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Classically, RL concerns maximizing the *expected* return. Many have looked at alternative
pursuits (e.g. Gilbert & Weng’s 2016 Quantile RL), but the field didn’t take off until
approximately 2017, when a series of papers emerged demonstrating that learning the full
return distribution, and not just its mean, produced agents that appeared to learn faster
and symptote to higher return.

The Bellman operator, classically defined, aims to reach a self-consistent set of predictions. Let \(Q(s,a): \mathbb{S} \times \mathbb{A} \rightarrow \mathbb{R}\) be the expected return of being in state \(s\) and taking action \(a\). The Bellman operator \(\mathcal{T}: Q \rightarrow Q\) is:

\[T Q(s,a) = \mathbb{E}_r[R(s,a)] + \gamma \mathbb{E}_{S', A'} Q(S, A)\]where state \(S'\) is the next state with available actions \(A'\). The Bellman operator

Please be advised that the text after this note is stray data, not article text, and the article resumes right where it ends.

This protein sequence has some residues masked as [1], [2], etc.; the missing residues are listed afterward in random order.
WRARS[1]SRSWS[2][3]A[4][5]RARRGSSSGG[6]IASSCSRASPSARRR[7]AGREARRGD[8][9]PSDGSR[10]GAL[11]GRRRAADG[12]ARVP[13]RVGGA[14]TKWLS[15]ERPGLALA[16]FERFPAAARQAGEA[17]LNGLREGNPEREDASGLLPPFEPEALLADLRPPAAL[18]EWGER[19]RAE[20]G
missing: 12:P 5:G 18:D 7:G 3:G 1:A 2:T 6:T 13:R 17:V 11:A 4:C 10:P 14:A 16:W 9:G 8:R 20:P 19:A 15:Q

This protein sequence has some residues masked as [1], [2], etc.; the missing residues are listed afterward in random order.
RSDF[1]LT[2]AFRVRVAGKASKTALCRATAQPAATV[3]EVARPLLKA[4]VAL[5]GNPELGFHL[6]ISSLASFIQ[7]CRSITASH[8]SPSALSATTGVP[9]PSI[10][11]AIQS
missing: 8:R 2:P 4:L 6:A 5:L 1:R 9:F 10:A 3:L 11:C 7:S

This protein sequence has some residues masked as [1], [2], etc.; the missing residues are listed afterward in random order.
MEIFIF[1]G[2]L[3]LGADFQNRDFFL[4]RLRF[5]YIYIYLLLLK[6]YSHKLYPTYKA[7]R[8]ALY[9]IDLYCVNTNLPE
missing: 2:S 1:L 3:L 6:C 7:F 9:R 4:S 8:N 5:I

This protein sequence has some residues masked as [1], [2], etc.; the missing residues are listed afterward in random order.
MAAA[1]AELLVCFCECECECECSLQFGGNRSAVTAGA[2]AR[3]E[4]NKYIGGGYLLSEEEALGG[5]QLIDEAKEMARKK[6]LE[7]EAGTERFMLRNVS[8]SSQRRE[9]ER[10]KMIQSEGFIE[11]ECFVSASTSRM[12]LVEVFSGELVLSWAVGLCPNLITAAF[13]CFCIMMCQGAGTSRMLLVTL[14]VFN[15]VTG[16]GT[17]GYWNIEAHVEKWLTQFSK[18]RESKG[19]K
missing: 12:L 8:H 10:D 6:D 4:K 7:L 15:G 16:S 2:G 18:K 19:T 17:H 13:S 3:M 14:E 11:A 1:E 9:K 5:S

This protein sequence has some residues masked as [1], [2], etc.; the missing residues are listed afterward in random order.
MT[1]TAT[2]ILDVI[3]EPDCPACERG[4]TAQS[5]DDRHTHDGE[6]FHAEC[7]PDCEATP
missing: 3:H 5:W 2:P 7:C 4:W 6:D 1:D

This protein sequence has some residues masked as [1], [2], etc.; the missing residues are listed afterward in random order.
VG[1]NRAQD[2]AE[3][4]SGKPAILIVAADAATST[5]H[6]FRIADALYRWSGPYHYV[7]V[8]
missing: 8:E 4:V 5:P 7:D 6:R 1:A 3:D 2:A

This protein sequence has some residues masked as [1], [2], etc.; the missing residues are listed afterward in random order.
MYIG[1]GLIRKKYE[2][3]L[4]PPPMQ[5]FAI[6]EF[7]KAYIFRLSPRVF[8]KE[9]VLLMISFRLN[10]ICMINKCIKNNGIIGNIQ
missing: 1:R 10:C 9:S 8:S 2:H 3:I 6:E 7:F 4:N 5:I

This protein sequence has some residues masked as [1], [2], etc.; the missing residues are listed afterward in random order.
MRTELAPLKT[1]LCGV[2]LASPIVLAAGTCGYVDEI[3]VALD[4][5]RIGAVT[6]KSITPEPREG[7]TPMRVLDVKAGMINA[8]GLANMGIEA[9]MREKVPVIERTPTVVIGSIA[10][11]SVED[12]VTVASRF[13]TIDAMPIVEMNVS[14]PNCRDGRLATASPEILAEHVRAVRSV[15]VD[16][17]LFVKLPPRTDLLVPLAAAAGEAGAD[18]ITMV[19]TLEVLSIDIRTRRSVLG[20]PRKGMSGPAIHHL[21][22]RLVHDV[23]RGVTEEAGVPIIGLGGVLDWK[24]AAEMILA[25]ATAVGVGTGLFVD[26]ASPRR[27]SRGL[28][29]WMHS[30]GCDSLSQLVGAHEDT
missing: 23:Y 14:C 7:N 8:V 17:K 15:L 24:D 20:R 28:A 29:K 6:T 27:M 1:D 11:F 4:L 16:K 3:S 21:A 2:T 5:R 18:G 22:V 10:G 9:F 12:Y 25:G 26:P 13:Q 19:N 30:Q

is powerful because is a contraction, meaning its repeated application will converge
to a fixed \(Q\) function. Bellemare, Dabney and Munos 2017
asked whether defining a *distributional* equivalent of the Bellman operator that is
also a contraction is possible. We define

We start by defining the set of action-value distributions, which maps a state and an action to a probability distribution over the return:

\[\mathcal{Z} = \{ Z : S \times A \rightarrow P(\mathbb{R}) \}\]